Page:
Thursday, January 07, 2016

On amoral codes of conduct

Of all things I have been reading and watching: The Camomile Lawn, why not? - I prefer the excuisitely acted series, but the novel is rather curious: not great writing, unfortunately, but a sharp, extremely odd vignette of an era.

I was thinking about that breezy, self-confident attitude combined with the various liaisons and came first up with the word "libertine" - and then thought it completely wrong, misleading, and also that "amoral" would only work in a very particular (and unfortunate and hurtful) context of "moral".

Though there surely must be a moral framework for our actions or else they will be void of any significance and responsibility: but that framework must be individually, genuinely wrought and thought out, shaped to be real - and it is unreal, dishonest and fundamentally libertine (shamelessly indulging in one's narrowness and meanness), and thus completely immoral to opt for Victorian puritanism devoid of the philosophical-religious principles of that puritanism (that do not save that anti-morality from shallowness and cruelty but who at least provide it with some intellectual foundations).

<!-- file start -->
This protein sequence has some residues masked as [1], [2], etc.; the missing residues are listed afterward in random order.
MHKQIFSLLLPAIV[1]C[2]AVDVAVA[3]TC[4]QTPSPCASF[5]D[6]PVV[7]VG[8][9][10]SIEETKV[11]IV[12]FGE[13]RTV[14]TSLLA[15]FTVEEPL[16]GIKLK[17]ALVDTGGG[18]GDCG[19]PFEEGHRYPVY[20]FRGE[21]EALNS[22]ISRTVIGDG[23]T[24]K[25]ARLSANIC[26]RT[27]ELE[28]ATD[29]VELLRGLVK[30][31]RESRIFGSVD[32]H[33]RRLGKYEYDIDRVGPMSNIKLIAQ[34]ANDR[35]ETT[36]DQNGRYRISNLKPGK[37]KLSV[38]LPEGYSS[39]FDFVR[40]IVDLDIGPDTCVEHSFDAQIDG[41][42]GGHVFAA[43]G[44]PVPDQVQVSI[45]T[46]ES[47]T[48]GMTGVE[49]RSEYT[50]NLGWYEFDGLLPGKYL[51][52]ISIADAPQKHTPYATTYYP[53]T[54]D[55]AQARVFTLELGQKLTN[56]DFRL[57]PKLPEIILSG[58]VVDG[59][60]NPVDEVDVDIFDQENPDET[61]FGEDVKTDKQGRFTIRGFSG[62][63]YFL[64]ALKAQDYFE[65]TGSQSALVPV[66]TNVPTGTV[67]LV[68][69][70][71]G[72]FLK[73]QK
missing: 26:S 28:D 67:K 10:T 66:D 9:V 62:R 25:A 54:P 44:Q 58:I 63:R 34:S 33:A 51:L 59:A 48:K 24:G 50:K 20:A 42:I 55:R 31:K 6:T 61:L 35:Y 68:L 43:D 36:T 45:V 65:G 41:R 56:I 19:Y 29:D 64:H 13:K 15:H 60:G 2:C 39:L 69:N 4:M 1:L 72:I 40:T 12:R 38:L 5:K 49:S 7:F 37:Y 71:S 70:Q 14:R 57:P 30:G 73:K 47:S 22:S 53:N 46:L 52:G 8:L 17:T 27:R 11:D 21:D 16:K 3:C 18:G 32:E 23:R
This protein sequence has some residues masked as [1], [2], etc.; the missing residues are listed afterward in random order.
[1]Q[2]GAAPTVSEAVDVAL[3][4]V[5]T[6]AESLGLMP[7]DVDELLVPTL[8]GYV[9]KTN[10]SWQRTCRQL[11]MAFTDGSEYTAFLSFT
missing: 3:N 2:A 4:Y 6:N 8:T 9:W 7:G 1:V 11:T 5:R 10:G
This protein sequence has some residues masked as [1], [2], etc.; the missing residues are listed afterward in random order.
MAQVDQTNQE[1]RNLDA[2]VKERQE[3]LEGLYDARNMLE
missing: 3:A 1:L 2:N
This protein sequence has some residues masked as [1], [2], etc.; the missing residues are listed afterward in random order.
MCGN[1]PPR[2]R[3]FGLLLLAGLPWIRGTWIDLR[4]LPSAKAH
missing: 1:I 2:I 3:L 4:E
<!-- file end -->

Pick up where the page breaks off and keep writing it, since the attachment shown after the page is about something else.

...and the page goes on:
I also thought that my values have actually been rather close (though not identical) to those mores so interestingly and strangely portrayed by Mary Wesley. That I do have individually wrought a moral code of conduct totally and satisfyingly anti-victorian and unlibertine. At times it didn't feel this way, but there really was a serious code of conduct there, and is, I do believe.

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